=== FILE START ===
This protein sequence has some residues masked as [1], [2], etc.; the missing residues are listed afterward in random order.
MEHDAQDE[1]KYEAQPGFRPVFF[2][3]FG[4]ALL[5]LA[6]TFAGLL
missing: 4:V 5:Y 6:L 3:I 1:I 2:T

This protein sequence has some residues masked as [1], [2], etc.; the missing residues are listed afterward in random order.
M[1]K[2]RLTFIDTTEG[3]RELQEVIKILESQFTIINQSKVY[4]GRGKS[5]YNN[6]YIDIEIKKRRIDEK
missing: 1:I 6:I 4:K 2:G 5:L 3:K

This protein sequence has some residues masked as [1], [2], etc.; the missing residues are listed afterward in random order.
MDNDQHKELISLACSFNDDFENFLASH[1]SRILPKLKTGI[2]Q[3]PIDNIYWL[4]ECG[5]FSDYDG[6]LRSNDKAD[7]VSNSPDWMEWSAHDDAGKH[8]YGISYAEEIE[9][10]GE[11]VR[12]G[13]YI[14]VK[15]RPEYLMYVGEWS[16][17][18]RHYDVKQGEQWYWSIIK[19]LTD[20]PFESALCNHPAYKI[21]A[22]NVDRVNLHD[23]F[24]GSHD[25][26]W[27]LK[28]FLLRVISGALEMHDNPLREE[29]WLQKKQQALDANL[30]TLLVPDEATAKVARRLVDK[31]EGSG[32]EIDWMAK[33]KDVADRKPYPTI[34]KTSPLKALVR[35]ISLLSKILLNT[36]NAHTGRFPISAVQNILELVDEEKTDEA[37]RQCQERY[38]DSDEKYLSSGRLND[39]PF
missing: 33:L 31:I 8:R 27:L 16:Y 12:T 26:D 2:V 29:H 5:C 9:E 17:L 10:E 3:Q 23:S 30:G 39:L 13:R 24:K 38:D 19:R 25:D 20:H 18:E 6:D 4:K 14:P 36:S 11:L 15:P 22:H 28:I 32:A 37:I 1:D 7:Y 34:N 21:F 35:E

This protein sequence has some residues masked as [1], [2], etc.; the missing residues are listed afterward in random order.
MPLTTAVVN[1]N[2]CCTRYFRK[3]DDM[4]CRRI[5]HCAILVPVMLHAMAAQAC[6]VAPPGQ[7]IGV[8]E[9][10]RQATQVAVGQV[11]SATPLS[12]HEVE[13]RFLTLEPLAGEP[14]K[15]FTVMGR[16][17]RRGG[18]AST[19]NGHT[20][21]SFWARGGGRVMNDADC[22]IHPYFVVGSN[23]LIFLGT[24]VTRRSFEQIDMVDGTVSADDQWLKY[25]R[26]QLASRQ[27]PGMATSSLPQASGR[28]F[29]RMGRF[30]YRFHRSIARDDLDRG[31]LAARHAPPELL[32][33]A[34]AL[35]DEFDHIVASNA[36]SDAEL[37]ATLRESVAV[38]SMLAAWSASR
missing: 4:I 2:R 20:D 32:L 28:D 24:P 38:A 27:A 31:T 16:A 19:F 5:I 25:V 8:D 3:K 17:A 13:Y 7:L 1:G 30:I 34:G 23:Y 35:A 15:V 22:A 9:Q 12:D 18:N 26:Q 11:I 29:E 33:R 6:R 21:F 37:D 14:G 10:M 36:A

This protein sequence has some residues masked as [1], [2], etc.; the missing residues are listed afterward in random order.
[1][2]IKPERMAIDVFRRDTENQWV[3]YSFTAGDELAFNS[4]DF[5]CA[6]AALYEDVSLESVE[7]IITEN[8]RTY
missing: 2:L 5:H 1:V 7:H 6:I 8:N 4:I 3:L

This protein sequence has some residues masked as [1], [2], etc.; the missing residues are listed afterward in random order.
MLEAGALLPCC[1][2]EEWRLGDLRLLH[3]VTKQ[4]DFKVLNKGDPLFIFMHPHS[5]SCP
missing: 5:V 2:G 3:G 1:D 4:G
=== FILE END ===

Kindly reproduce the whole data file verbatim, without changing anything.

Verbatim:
This protein sequence has some residues masked as [1], [2], etc.; the missing residues are listed afterward in random order.
MEHDAQDE[1]KYEAQPGFRPVFF[2][3]FG[4]ALL[5]LA[6]TFAGLL
missing: 4:V 5:Y 6:L 3:I 1:I 2:T

This protein sequence has some residues masked as [1], [2], etc.; the missing residues are listed afterward in random order.
M[1]K[2]RLTFIDTTEG[3]RELQEVIKILESQFTIINQSKVY[4]GRGKS[5]YNN[6]YIDIEIKKRRIDEK
missing: 1:I 6:I 4:K 2:G 5:L 3:K

This protein sequence has some residues masked as [1], [2], etc.; the missing residues are listed afterward in random order.
MDNDQHKELISLACSFNDDFENFLASH[1]SRILPKLKTGI[2]Q[3]PIDNIYWL[4]ECG[5]FSDYDG[6]LRSNDKAD[7]VSNSPDWMEWSAHDDAGKH[8]YGISYAEEIE[9][10]GE[11]VR[12]G[13]YI[14]VK[15]RPEYLMYVGEWS[16][17][18]RHYDVKQGEQWYWSIIK[19]LTD[20]PFESALCNHPAYKI[21]A[22]NVDRVNLHD[23]F[24]GSHD[25][26]W[27]LK[28]FLLRVISGALEMHDNPLREE[29]WLQKKQQALDANL[30]TLLVPDEATAKVARRLVDK[31]EGSG[32]EIDWMAK[33]KDVADRKPYPTI[34]KTSPLKALVR[35]ISLLSKILLNT[36]NAHTGRFPISAVQNILELVDEEKTDEA[37]RQCQERY[38]DSDEKYLSSGRLND[39]PF
missing: 33:L 31:I 8:R 27:L 16:Y 12:T 26:D 2:V 29:H 5:C 9:E 17:L 10:E 3:Q 23:S 30:G 39:L 13:R 24:K 38:D 19:R 25:D 20:H 18:E 6:D 4:K 14:P 36:S 11:L 15:P 22:H 28:I 32:A 37:I 1:D 7:Y 34:N 21:F 35:E

This protein sequence has some residues masked as [1], [2], etc.; the missing residues are listed afterward in random order.
MPLTTAVVN[1]N[2]CCTRYFRK[3]DDM[4]CRRI[5]HCAILVPVMLHAMAAQAC[6]VAPPGQ[7]IGV[8]E[9][10]RQATQVAVGQV[11]SATPLS[12]HEVE[13]RFLTLEPLAGEP[14]K[15]FTVMGR[16][17]RRGG[18]AST[19]NGHT[20][21]SFWARGGGRVMNDADC[22]IHPYFVVGSN[23]LIFLGT[24]VTRRSFEQIDMVDGTVSADDQWLKY[25]R[26]QLASRQ[27]PGMATSSLPQASGR[28]F[29]RMGRF[30]YRFHRSIARDDLDRG[31]LAARHAPPELL[32][33]A[34]AL[35]DEFDHIVASNA[36]SDAEL[37]ATLRESVAV[38]SMLAAWSASR
missing: 4:I 2:R 20:D 32:L 28:D 24:P 38:A 27:A 31:T 16:A 19:F 5:I 25:V 8:D 3:K 17:A 13:Y 7:L 1:G 30:I 34:G 23:Y 35:A 15:V 22:A 9:Q 12:D 18:N 26:Q 11:I 29:E 33:R 6:R 21:F 37:D 14:G 10:M 36:A

This protein sequence has some residues masked as [1], [2], etc.; the missing residues are listed afterward in random order.
[1][2]IKPERMAIDVFRRDTENQWV[3]YSFTAGDELAFNS[4]DF[5]CA[6]AALYEDVSLESVE[7]IITEN[8]RTY
missing: 2:L 5:H 1:V 7:H 6:I 8:N 4:I 3:L

This protein sequence has some residues masked as [1], [2], etc.; the missing residues are listed afterward in random order.
MLEAGALLPCC[1][2]EEWRLGDLRLLH[3]VTKQ[4]DFKVLNKGDPLFIFMHPHS[5]SCP
missing: 5:V 2:G 3:G 1:D 4:G